If high-conflict family environments are cariogenic across cultures, and can be studied in cultures where both these environments and cariogenic dental practices are particularly prevalent, this would afford the opportunity to examine how these two pathways of risk might interact, laying the stage for culturally competent, integrated prevention efforts. The first investigation involved qualitative data about perceptions of oral health and family stressors in Grenadian families with school-aged children. The second study used a questionnaire and observational data to assess relations among oral health behaviors, relationship satisfaction, parenting, and child behavior; it also included a pilot study of Motivational Interviewing. Most of the themes discussed in focus groups suggested overlap between U.S. and Grenadian parents; possible culture-specific issues were high prevalence of single-parent homes, normativity of physical discipline, less preventive dental care, and more fatalistic view of oral health outcomes. Significant associations were found between parent and child oral health behaviors, between child externalizing and internalizing behaviors, and between family variables (e.g., relationship satisfaction, child behavior) and oral health behaviors (e.g., parent flossing, child brush time). The results strongly support the need for research on the relations between family functioning and oral health to be embedded within culture.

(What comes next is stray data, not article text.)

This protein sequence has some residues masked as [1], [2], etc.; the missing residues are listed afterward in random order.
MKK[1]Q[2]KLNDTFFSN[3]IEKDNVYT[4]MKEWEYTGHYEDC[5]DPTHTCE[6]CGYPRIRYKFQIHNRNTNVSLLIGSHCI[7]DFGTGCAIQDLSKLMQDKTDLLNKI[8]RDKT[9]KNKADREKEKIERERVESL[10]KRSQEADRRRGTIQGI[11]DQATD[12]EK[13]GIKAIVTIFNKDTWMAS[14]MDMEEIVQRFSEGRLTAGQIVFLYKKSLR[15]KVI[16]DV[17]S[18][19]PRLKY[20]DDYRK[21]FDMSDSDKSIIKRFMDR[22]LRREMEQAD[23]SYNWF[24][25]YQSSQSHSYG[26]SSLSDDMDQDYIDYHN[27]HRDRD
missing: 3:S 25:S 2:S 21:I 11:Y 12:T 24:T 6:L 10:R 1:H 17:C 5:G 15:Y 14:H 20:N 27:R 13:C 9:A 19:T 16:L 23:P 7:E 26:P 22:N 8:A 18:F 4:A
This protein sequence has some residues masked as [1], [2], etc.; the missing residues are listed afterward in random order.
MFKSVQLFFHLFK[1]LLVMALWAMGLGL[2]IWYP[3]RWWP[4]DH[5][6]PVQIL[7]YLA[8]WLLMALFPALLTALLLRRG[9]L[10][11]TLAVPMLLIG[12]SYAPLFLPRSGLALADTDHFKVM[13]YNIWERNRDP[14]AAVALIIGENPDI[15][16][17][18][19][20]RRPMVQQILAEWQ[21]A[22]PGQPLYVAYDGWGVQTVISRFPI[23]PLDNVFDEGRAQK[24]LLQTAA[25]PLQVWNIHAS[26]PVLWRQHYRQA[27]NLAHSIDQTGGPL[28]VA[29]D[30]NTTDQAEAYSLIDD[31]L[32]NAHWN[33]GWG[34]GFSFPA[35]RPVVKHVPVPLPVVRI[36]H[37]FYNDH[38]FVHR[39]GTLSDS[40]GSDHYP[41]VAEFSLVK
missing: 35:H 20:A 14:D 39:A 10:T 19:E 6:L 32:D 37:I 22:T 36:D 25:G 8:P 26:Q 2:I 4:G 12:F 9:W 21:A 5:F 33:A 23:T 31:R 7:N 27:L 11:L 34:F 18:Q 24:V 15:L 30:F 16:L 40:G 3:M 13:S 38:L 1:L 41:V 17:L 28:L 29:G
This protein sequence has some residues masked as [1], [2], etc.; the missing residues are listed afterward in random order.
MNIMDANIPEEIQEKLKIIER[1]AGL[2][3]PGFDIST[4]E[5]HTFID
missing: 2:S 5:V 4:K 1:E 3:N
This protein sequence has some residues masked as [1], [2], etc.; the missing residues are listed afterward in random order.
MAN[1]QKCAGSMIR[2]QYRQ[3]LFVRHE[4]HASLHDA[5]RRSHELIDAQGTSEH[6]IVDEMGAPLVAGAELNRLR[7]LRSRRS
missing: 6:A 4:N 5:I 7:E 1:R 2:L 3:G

This is an open access article distributed under the Creative Commons Attribution License
which permits unrestricted use, distribution, and reproduction in any medium, provided the original work is properly cited